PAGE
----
“Midgut neuroendocrine tumors are a rare type of cancer that develops in the small intestine and colon. Roughly 12,000 people are diagnosed with this disease each year. In January, the United Stated Food and Drug Administration approved Lutathera, a first-of-its-kind peptide receptor radionuclide therapy. The injection consists of a somatostatin analog combined with a radioactive isotope that directly targets neuroendocrine tumor cells.
“Dr. Jonathan Strosberg, head of Neuroendocrine Tumor Program at Moffitt ‘Treatment options have been limited for patients with neuroendocrine tumors and toxicities of treatment can often outweigh the benefit. Our studies have shown Lutathera is an effective option to treat tumor progression and also provide patients with a better quality of life,’ said Jonathan R. Strosberg, M.D., head of the Neuroendocrine Tumor Program at Moffitt Cancer Center.”
“Findings from the phase III NETTER-1 trial led to the January 2018 FDA approval of Lutathera (lutetium Lu 177 dotatate) for the treatment of patients with somatostatin receptor–positive gastroenteropancreatic tumors (GEP-NETs). The trial compared Lutathera with high-dose octreotide LAR for patients with 1 or 2 metastatic midgut NETs.
“In NETTER-1, patients with midgut NETs who progressed on 30 mg of octreotide were randomized to Lutathera (n = 116) or high-dose octreotide (n = 113). Patients received 4 doses of Lutathera at 7.4 GBq every 8 weeks in combination with 30 mg of octreotide. The control arm received 60 mg of octreotide LAR every 4 weeks.”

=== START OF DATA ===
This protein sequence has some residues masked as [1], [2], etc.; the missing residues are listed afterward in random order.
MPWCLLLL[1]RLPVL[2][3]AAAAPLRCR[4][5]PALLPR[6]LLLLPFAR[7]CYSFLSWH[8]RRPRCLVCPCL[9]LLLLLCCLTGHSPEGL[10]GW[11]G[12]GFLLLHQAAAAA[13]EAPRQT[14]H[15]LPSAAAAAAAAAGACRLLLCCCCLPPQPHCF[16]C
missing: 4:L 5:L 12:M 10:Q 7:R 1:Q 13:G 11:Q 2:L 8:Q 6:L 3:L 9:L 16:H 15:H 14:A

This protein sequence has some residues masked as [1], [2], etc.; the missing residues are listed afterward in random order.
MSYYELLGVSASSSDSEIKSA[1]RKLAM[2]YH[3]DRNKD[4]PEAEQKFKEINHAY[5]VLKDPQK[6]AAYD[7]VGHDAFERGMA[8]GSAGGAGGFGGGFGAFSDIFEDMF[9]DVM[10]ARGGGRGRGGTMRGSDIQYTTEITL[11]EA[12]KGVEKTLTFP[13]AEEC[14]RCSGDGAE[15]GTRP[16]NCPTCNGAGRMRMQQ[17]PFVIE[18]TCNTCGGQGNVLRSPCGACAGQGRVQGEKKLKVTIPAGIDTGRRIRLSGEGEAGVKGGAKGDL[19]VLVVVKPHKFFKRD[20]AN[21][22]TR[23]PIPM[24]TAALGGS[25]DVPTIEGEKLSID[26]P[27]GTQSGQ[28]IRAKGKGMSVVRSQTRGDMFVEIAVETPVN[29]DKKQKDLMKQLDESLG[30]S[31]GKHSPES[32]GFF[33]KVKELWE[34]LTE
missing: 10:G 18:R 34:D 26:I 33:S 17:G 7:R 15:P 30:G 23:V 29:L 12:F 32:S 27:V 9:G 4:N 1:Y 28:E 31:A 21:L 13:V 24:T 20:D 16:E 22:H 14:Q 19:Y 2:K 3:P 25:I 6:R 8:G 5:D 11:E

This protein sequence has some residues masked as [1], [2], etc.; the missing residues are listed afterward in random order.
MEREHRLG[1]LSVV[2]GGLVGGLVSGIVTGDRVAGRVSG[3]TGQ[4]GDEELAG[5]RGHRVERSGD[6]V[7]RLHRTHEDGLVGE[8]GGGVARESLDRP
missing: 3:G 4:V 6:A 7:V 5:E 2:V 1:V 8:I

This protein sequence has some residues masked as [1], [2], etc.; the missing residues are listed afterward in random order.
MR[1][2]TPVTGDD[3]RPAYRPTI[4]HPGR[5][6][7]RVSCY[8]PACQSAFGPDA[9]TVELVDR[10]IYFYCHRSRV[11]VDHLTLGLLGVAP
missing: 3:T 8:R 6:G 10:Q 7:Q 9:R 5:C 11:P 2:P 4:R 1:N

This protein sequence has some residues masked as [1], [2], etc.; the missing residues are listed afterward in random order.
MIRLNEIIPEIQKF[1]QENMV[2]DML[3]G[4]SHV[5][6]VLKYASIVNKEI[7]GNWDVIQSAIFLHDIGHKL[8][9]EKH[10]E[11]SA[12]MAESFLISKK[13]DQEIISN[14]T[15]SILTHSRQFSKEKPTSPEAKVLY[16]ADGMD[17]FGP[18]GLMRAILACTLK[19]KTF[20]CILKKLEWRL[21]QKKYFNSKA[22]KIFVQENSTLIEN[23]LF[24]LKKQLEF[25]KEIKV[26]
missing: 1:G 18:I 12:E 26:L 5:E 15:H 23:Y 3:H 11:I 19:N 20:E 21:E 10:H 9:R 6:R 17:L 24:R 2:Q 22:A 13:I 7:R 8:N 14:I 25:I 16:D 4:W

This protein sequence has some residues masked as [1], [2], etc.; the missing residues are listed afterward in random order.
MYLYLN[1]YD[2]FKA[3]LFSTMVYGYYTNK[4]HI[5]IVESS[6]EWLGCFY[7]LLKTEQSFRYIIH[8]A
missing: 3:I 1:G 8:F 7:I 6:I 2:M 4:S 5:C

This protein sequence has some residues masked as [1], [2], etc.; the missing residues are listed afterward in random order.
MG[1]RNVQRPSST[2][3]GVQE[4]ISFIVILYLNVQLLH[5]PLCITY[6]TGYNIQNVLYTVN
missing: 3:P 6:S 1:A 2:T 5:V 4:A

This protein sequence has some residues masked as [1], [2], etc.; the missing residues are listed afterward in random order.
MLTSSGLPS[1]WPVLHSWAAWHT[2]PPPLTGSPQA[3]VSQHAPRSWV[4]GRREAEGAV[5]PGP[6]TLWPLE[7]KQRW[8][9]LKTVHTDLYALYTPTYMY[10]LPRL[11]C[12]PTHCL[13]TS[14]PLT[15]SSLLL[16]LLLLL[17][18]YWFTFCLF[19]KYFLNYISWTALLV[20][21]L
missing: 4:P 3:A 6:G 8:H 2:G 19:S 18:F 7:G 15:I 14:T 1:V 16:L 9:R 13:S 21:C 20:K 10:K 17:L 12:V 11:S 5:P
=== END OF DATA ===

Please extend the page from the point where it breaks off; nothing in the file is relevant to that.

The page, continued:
“The U.S. Food and Drug Administration today approved Lutathera (lutetium Lu 177 dotatate) for the treatment of a type of cancer that affects the pancreas or gastrointestinal tract called gastroenteropancreatic neuroendocrine tumors (GEP-NETs). This is the first time a radioactive drug, or radiopharmaceutical, has been approved for the treatment of GEP-NETs. Lutathera is indicated for adult patients with somatostatin receptor-positive GEP-NETs.”
“The FDA has accepted a resubmitted new drug application (NDA) for Lutathera (lutetium [177Lu] oxodotreotide) for the treatment of patients with gastroenteropancreatic neuroendocrine tumors (GEP-NETs). Under the Prescription Drug User Fee Act, the FDA is scheduled to make a final approval decision on or before January 26, 2018.
“The NDA is based on the phase III NETTER-1 trial, which compared Lutathera with high-dose octreotide LAR for patients with grade 1 or 2 metastatic midgut NETs. In this trial, there was a 79% reduction in the risk of progression or death with Lutathera compared with octreotide.”
“Malignant neuroendocrine tumors, commonly called NETs, are easy to miss and associated with discouraging survival rates and poor quality of life. A study presented at the 2017 Annual Meeting of the Society of Nuclear Medicine and Molecular Imaging (SNMMI) shows how a novel peptide receptor radionuclide therapy (PRRT) is significantly improving patient wellbeing.